To find best career path, start with a book, look to past
The number of snowflakes covering my front lawn on a wintry day is roughly equivalent to the number of people who have, over the past 25 years, asked me for help in choosing their career path. My heart goes out to these folks, whether they are mid-career and feeling unfulfilled, or are twenty-somethings sputtering about in dead-end jobs and yearning to pursue careers aligned with their true talents.
My advice for career-flounderers varies, but I generally suggest they start by reading a time-tested career-advice book such as the latest edition of “What Color Is Your Parachute?” by Richard N. Bolles (2014; Ten Speed Press) or “I Could Do Anything If I Only Knew What It Was: How to Discover What You Really Want and How to Get It” by Barbara Sher with Barbara Smith (Dell; 1995).
I’m adding to that list another classic career-advice book that I happened to just finish reading, “Career Match: Connecting Who You Are with What You’ll Love to Do” by Shoya Zichy with Ann Bidou (AMACOM; 2007), because it provides exceedingly quick yet highly effective career guidance. If you are bogged down in your quest to determine your ideal career path, this is a book that will speed you along nicely. You take a ten-minute self-assessment quiz to identify your personality style, then simply turn to the chapter relating to it. There you will read dozens of ideas on the kind of work you are likely to find fulfilling. As a bonus, you will learn how you tend to behave as a leader or in a team, your ideal work environment and ideal boss, and your blind spots. The chapter provides personality-specific interview advice. In this busy world, such laser-focus is apropos.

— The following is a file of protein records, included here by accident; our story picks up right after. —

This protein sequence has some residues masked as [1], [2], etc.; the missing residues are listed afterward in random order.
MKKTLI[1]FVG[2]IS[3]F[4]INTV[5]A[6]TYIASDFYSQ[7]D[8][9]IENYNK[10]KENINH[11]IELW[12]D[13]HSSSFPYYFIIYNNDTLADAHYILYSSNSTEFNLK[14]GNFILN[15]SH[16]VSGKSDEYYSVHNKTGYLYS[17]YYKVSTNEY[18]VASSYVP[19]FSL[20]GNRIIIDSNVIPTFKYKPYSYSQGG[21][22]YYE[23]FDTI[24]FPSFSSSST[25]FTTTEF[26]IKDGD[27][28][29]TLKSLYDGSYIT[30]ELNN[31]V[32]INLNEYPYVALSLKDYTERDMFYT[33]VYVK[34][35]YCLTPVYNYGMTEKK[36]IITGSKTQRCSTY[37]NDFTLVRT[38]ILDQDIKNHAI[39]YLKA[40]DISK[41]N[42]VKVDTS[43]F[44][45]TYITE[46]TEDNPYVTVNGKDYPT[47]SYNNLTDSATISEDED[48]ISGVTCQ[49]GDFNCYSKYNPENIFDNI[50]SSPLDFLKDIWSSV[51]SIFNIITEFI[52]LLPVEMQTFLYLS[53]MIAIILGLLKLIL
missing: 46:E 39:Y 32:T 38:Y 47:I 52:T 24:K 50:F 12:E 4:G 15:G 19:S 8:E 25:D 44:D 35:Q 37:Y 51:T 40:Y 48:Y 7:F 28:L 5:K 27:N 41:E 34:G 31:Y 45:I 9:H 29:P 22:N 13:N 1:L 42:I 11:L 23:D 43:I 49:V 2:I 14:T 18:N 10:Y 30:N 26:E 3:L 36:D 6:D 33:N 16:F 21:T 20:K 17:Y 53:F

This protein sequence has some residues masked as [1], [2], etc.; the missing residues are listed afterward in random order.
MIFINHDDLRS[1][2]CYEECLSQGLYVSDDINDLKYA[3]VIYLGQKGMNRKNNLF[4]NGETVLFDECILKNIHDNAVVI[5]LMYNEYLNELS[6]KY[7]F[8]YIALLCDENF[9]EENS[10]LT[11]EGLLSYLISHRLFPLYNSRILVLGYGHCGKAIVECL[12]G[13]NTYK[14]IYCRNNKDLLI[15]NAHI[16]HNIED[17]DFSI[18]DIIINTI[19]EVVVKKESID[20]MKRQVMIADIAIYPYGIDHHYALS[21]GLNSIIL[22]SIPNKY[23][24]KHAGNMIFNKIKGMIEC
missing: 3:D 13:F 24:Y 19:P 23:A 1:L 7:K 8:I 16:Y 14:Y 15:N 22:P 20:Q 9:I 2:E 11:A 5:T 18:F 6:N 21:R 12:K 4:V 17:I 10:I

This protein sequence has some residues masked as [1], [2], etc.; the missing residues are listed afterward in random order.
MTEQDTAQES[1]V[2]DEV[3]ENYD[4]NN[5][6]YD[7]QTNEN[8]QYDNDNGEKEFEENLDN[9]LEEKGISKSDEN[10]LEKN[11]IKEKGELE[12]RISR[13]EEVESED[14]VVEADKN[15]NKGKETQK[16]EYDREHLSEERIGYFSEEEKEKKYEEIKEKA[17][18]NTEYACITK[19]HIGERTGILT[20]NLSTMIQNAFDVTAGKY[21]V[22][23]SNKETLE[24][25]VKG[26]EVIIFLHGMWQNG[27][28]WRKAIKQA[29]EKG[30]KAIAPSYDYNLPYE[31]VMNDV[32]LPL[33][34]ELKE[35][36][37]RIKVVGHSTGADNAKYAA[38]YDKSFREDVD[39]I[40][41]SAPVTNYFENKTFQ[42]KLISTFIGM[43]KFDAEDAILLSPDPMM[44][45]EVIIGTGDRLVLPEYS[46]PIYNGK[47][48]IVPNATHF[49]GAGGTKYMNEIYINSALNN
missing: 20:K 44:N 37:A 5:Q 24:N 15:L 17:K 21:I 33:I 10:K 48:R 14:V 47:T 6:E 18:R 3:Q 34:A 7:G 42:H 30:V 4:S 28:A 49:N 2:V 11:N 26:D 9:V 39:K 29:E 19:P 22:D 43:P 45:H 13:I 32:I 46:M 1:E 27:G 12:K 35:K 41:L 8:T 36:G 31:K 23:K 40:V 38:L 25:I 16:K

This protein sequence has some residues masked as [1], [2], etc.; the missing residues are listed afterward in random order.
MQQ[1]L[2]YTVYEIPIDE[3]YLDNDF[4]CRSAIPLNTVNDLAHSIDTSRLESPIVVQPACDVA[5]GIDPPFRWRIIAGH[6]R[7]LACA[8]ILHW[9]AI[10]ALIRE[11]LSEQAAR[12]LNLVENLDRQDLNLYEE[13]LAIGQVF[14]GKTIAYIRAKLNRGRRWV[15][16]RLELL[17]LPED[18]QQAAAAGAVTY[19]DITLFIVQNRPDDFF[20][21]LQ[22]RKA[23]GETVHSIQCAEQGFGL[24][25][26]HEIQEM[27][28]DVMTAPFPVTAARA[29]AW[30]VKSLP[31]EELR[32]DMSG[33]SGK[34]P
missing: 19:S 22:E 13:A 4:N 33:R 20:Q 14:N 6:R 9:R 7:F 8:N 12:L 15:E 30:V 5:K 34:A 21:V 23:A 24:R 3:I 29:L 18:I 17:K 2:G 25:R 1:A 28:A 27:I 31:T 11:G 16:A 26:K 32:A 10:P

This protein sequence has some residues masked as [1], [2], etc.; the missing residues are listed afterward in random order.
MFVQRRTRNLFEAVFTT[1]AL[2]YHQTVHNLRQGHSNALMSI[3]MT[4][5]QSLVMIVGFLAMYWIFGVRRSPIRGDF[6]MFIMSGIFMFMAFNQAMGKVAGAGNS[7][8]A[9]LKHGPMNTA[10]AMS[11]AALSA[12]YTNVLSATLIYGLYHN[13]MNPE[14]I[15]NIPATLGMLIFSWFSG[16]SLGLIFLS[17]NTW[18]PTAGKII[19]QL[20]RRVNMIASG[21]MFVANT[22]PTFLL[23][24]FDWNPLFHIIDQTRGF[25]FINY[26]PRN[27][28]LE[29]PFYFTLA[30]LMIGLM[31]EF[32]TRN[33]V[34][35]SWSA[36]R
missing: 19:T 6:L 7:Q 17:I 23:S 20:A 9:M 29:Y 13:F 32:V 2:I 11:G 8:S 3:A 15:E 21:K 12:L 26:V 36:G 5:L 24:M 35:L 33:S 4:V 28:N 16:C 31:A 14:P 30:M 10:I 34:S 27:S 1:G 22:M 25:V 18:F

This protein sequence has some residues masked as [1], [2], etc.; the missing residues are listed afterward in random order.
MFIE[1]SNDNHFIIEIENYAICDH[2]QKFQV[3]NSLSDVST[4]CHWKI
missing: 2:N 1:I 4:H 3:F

Along with reading a good career-advice book, I recommend analyzing one’s childhood to look for clues about things that fascinated them. I use examples from my own past to amplify what I mean, such as: I remember as a little girl overhearing my mother telling my dad stories about her interactions while working in the “personnel” department of a local retailer. Hearing those stories about workplace behavior, hirings and firings was, for me, more fascinating than any good movie.
I remember sitting in the front pew of my church, staring at all the people walking up for communion. I was too young to partake myself, so instead, I studied people’s facial expressions and body language, and speculated about their lives.
In my career path, I have married these odd memories, because I not only counsel people in their careers and job search, but coach them to change behaviors on the job in order to maximize their potential. If you are struggling to find your ideal career path, scrutinize a few memorable examples from your early years, and you may be surprised at the job or career you can make just by connecting the dots.
Another way to find ideas on your best career path is to ask for suggestions from people who know you. Sometimes an outside perspective or even someone’s intuitive guess can open you up to something you might never have considered. If someone suggests their own career, ask if you can shadow them for a day.
Online career testing—both free and for a nominal cost—is a speedy way to come up with ideas. Some of the most popular include CareerLink Inventory, Campbell Interest and Skill Survey, Holland’s Self-Directed Search, O*Net Online, and ISEEK Skills Assessment.
Ultimately, the career path you choose should resonate with you and fully deploy your unique talents and interests.